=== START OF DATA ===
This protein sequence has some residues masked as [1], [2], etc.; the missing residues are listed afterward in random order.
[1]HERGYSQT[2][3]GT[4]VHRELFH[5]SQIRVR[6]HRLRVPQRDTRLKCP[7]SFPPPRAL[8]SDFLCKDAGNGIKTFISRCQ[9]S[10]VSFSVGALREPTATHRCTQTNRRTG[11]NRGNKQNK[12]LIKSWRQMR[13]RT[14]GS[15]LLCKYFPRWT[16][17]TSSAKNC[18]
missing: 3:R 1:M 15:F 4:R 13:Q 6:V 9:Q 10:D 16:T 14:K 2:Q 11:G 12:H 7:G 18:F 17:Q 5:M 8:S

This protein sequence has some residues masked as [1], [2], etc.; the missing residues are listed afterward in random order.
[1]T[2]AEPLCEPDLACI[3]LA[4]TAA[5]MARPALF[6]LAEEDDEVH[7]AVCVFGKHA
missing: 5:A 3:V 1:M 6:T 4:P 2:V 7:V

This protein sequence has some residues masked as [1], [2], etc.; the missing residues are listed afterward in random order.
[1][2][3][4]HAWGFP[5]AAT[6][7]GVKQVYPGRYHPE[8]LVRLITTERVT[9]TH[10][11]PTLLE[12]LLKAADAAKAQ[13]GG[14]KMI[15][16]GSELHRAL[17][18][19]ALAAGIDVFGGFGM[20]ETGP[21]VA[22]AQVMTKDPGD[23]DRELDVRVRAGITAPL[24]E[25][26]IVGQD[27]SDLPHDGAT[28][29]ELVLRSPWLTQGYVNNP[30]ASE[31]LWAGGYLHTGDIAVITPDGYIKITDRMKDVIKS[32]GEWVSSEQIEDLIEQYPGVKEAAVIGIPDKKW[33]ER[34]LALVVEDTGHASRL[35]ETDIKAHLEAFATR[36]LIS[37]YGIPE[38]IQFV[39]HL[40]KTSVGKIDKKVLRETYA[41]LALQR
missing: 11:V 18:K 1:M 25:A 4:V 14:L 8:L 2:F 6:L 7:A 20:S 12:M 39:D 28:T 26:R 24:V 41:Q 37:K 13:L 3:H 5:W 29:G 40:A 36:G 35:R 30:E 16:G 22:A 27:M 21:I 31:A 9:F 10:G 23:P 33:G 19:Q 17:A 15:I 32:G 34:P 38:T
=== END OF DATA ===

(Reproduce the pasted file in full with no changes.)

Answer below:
This protein sequence has some residues masked as [1], [2], etc.; the missing residues are listed afterward in random order.
[1]HERGYSQT[2][3]GT[4]VHRELFH[5]SQIRVR[6]HRLRVPQRDTRLKCP[7]SFPPPRAL[8]SDFLCKDAGNGIKTFISRCQ[9]S[10]VSFSVGALREPTATHRCTQTNRRTG[11]NRGNKQNK[12]LIKSWRQMR[13]RT[14]GS[15]LLCKYFPRWT[16][17]TSSAKNC[18]
missing: 3:R 1:M 15:F 4:R 13:Q 6:V 9:Q 10:D 16:T 14:K 2:Q 11:G 12:H 7:G 18:F 17:Q 5:M 8:S

This protein sequence has some residues masked as [1], [2], etc.; the missing residues are listed afterward in random order.
[1]T[2]AEPLCEPDLACI[3]LA[4]TAA[5]MARPALF[6]LAEEDDEVH[7]AVCVFGKHA
missing: 5:A 3:V 1:M 6:T 4:P 2:V 7:V

This protein sequence has some residues masked as [1], [2], etc.; the missing residues are listed afterward in random order.
[1][2][3][4]HAWGFP[5]AAT[6][7]GVKQVYPGRYHPE[8]LVRLITTERVT[9]TH[10][11]PTLLE[12]LLKAADAAKAQ[13]GG[14]KMI[15][16]GSELHRAL[17][18][19]ALAAGIDVFGGFGM[20]ETGP[21]VA[22]AQVMTKDPGD[23]DRELDVRVRAGITAPL[24]E[25][26]IVGQD[27]SDLPHDGAT[28][29]ELVLRSPWLTQGYVNNP[30]ASE[31]LWAGGYLHTGDIAVITPDGYIKITDRMKDVIKS[32]GEWVSSEQIEDLIEQYPGVKEAAVIGIPDKKW[33]ER[34]LALVVEDTGHASRL[35]ETDIKAHLEAFATR[36]LIS[37]YGIPE[38]IQFV[39]HL[40]KTSVGKIDKKVLRETYA[41]LALQR
missing: 11:V 18:K 1:M 25:A 4:V 14:L 8:L 2:F 6:L 7:A 20:S 12:M 39:D 28:T 26:R 24:V 41:Q 37:K 13:L 3:H 5:W 29:G 40:A 36:G 35:R 30:E 16:G 22:A 27:M 21:I 31:A 9:F 10:G 23:P 33:G 19:Q 17:A 15:I 32:G 34:P 38:T